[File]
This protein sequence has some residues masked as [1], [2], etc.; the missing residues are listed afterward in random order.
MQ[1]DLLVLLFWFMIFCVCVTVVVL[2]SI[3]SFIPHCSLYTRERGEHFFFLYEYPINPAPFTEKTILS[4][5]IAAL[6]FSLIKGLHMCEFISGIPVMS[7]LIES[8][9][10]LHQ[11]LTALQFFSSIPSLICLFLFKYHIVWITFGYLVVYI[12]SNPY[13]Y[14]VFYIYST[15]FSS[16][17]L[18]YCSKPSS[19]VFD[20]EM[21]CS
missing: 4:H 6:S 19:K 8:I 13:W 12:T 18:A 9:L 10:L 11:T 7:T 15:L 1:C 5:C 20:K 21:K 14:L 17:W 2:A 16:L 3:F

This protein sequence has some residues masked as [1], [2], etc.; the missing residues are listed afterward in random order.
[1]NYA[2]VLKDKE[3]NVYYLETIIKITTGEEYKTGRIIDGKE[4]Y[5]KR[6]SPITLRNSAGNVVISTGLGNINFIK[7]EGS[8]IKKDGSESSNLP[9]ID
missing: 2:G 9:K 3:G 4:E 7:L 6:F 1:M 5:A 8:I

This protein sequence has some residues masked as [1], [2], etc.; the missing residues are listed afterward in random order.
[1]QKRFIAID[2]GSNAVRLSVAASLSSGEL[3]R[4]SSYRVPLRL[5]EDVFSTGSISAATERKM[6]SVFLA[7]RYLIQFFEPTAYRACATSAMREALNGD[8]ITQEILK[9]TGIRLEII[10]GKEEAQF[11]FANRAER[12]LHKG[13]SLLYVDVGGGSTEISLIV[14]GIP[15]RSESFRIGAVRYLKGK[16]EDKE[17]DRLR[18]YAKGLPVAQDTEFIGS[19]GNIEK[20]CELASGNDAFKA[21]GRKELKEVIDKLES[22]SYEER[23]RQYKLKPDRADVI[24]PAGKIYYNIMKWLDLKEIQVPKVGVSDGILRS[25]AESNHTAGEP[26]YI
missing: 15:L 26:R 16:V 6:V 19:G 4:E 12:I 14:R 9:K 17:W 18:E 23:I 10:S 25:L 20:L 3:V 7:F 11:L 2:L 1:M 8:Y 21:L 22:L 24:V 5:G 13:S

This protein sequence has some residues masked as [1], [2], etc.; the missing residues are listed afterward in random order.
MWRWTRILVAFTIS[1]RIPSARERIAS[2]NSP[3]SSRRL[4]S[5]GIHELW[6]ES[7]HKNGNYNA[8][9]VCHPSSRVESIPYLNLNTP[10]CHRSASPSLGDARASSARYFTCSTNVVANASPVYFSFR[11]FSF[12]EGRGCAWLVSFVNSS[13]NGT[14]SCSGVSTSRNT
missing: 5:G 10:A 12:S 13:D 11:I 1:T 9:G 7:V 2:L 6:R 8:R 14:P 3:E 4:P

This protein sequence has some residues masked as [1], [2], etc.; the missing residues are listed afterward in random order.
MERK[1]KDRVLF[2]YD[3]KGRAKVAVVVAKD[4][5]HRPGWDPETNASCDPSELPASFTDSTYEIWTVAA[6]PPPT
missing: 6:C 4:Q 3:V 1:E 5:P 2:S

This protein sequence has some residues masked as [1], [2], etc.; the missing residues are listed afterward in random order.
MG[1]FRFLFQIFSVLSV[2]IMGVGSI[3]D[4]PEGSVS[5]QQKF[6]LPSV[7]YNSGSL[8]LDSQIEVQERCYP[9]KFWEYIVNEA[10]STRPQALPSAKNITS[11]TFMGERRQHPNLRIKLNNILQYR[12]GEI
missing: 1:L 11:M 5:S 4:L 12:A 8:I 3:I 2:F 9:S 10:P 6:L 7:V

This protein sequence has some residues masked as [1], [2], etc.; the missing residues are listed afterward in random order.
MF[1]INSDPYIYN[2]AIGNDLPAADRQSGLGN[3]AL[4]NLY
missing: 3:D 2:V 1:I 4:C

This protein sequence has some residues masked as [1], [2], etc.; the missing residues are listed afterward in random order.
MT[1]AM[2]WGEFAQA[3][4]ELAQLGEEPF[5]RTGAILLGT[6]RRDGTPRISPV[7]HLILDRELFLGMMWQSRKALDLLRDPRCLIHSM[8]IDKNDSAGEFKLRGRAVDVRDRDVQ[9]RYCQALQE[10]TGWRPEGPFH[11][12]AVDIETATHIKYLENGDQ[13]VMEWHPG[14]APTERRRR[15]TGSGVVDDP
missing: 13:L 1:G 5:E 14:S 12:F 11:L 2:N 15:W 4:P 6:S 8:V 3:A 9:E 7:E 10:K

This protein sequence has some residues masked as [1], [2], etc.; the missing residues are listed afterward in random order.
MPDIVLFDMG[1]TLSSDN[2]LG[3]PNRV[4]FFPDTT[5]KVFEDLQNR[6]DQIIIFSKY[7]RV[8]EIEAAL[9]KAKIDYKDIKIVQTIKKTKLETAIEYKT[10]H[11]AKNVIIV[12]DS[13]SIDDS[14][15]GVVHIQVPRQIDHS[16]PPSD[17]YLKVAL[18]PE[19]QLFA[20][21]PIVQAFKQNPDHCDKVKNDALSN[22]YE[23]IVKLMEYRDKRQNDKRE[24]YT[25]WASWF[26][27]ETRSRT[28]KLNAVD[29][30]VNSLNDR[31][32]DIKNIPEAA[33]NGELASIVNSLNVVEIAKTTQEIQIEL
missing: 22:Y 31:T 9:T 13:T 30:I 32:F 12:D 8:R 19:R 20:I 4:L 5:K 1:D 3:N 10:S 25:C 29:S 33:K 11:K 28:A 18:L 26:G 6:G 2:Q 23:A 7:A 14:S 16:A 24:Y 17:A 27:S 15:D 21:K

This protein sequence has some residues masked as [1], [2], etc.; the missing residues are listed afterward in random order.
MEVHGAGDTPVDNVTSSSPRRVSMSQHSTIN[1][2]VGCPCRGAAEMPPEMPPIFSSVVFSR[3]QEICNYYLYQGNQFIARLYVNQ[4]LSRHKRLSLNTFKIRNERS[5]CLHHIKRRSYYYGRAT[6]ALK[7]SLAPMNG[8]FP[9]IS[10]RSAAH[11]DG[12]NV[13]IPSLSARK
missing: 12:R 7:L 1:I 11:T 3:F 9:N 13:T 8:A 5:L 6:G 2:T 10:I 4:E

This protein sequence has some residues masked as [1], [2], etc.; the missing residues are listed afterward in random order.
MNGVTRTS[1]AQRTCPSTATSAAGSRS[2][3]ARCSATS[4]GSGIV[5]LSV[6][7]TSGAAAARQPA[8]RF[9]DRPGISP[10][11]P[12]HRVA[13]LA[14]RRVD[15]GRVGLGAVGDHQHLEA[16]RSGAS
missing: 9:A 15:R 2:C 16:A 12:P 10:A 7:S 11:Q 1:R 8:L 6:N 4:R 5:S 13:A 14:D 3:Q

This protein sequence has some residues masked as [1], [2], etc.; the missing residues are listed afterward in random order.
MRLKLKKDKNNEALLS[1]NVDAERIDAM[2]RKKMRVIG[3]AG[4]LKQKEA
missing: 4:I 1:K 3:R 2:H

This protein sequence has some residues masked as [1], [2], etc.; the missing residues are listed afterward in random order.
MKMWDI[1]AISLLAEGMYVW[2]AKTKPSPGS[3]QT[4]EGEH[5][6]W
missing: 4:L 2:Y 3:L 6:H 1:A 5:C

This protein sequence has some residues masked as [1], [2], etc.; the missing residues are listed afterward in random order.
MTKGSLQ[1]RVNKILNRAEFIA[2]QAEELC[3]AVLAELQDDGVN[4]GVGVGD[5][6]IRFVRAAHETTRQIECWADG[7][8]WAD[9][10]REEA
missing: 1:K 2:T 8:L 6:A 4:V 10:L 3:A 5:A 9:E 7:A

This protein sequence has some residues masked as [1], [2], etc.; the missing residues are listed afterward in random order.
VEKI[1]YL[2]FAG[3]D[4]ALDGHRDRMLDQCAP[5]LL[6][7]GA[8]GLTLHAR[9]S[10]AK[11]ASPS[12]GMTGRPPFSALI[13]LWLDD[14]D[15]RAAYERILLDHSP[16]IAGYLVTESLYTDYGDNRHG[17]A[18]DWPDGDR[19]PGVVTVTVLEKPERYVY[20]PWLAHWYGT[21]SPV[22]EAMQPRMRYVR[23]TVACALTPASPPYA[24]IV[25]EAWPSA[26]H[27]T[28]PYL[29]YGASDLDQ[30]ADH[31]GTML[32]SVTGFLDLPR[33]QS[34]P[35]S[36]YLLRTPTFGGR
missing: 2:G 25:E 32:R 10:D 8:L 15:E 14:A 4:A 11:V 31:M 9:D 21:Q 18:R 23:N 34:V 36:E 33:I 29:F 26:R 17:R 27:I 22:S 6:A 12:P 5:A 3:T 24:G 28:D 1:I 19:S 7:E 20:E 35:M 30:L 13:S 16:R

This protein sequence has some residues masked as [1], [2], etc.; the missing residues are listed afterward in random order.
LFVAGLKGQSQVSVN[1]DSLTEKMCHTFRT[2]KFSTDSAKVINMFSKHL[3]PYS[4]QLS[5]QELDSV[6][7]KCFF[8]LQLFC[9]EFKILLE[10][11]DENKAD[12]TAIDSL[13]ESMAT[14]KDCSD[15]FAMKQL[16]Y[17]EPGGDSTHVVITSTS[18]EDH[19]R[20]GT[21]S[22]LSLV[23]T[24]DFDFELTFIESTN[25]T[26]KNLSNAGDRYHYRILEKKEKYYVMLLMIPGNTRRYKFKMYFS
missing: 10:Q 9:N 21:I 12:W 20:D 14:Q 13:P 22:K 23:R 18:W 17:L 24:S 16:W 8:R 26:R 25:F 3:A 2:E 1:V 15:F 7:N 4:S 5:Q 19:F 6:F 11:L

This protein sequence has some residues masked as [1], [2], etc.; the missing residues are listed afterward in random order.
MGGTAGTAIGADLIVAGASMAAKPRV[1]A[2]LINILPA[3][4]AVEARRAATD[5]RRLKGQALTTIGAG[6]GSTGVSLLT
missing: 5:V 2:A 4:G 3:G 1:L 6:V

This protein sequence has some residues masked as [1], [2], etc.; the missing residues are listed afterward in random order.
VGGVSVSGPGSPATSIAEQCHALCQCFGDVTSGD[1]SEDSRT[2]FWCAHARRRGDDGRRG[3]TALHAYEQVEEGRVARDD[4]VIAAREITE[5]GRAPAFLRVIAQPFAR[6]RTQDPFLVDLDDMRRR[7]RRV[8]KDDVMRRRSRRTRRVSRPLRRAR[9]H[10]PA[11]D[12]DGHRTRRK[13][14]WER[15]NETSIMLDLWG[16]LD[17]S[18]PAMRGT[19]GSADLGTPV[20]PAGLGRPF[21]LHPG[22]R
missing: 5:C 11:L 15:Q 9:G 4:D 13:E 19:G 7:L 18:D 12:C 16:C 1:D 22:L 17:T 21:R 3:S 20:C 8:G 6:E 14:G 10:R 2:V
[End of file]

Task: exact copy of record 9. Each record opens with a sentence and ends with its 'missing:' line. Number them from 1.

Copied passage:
This protein sequence has some residues masked as [1], [2], etc.; the missing residues are listed afterward in random order.
MPDIVLFDMG[1]TLSSDN[2]LG[3]PNRV[4]FFPDTT[5]KVFEDLQNR[6]DQIIIFSKY[7]RV[8]EIEAAL[9]KAKIDYKDIKIVQTIKKTKLETAIEYKT[10]H[11]AKNVIIV[12]DS[13]SIDDS[14][15]GVVHIQVPRQIDHS[16]PPSD[17]YLKVAL[18]PE[19]QLFA[20][21]PIVQAFKQNPDHCDKVKNDALSN[22]YE[23]IVKLMEYRDKRQNDKRE[24]YT[25]WASWF[26][27]ETRSRT[28]KLNAVD[29][30]VNSLNDR[31][32]DIKNIPEAA[33]NGELASIVNSLNVVEIAKTTQEIQIEL
missing: 22:Y 31:T 9:T 13:T 30:I 32:F 12:D 8:R 19:R 20:I 4:L 5:K 1:D 3:N 10:S 25:C 29:S 33:K 11:K 28:A 18:L 26:G 6:G 2:Q 23:A 7:A 14:S 16:A 24:Y 17:A 27:S 15:D 21:K